Broward Health Patient Whose Life Got Turned Upside Down After Stroke Wants You To Know Warning Signs
MIAMI (CBSMiami) - May is stroke awareness month and one local hospital wants to make sure you know the warning signs to protect yourself and your loved ones.
CBS4 reporter Nicole Lauren has the story of one woman whose life got turned upside down after a stroke.
Leticia Mejia had no health issues in the past.
One day, while exercising, she suddenly collapsed.
That's when she was rushed to the hospital and was told she suffered a stroke.
On Friday, the 38-year-old is sharing her story and a warning for others.
"Were going home!"
Mejia has a long road ahead of her, but on this day, she wass being released from Broward Health North after suffering a stroke.
Something she says was one of the scariest moments of her life.
"He called 911 for me and he saved my life and he's my hero," said Mejia.
Mejia tearfully described the moments she collapsed on the ground.
She is a woman with no previous medical issues and is now struggling to communicate and move but thankfully, her son is there to help.
"I see my son struggling to help me..."
Broward Health North said everyone needs to know the warning signs of a stroke.
"One of the biggest indicators includes sudden weakness on one side of the body," Broward Health North Dr. Ariel Inocentes said.
"They become paralyzed on one side of the body and a lot of times it affects their cognition as well. They're not able to remember their family members, they have problems speaking."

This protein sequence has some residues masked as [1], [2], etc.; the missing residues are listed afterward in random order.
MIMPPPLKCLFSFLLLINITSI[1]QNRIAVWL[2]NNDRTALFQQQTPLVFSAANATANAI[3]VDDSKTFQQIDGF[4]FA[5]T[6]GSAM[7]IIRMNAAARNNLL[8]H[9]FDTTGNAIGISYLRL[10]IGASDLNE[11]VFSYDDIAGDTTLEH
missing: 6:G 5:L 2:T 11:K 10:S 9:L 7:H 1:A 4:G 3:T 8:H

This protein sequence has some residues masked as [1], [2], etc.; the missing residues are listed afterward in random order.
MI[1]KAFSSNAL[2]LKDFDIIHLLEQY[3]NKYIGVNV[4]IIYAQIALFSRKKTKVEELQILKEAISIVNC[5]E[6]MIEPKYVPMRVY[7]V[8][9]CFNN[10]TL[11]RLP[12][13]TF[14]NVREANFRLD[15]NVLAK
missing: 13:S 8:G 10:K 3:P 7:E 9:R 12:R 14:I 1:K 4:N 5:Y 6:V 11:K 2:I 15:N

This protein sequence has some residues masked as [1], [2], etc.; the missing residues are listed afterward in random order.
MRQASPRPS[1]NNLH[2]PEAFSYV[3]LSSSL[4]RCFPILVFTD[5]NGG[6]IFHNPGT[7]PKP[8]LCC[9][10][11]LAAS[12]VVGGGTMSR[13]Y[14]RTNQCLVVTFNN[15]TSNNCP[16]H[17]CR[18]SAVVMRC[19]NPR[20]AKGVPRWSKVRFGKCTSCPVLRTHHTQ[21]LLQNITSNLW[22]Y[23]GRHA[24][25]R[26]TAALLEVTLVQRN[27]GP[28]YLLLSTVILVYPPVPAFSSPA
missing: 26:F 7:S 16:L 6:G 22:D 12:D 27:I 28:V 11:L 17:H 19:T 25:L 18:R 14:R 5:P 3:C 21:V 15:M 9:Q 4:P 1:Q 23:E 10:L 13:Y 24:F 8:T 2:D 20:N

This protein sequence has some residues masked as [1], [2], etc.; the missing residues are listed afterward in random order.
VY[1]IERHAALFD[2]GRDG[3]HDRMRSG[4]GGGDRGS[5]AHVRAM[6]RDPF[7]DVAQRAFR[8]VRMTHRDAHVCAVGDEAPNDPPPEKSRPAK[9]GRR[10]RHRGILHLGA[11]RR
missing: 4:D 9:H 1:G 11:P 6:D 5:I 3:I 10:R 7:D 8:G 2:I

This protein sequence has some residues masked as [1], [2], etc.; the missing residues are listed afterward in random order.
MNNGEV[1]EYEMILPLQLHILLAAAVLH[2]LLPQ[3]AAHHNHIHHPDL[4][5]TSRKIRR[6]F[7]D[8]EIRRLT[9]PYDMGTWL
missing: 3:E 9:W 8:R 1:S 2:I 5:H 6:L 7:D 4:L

"They have to take care of themselves and be aware of the symptoms of a stroke because it's not a joke. It's very serious you can die from it and there's a lot of suffering that comes with it," said Mejia.
And Mejia is right, this can be deadly.
Dr. Inocentes explaining there are two types of stroke.
"If it's a big stroke or a hemorrhagic stroke people could lose their lives."
While still grasping her new reality, Mejia is excited to get back to some normalcy.
That includes her home and her children.
"Give my kids a hug and be in my environment in my house. I haven't been in my house in two weeks there's nothing normal about that."
"It's always better to call 911 and go to the emergency room so you'll be treated getting the new drugs and the new treatment as soon as possible," adds Mejia.
Mejia is a great example that strokes can occur at any age, but you're at greater risk if you are 65 and older.
According to the CDC -- each year over 795 thousand people suffer a stroke.
And it is the leading cause of serious long-term disability.
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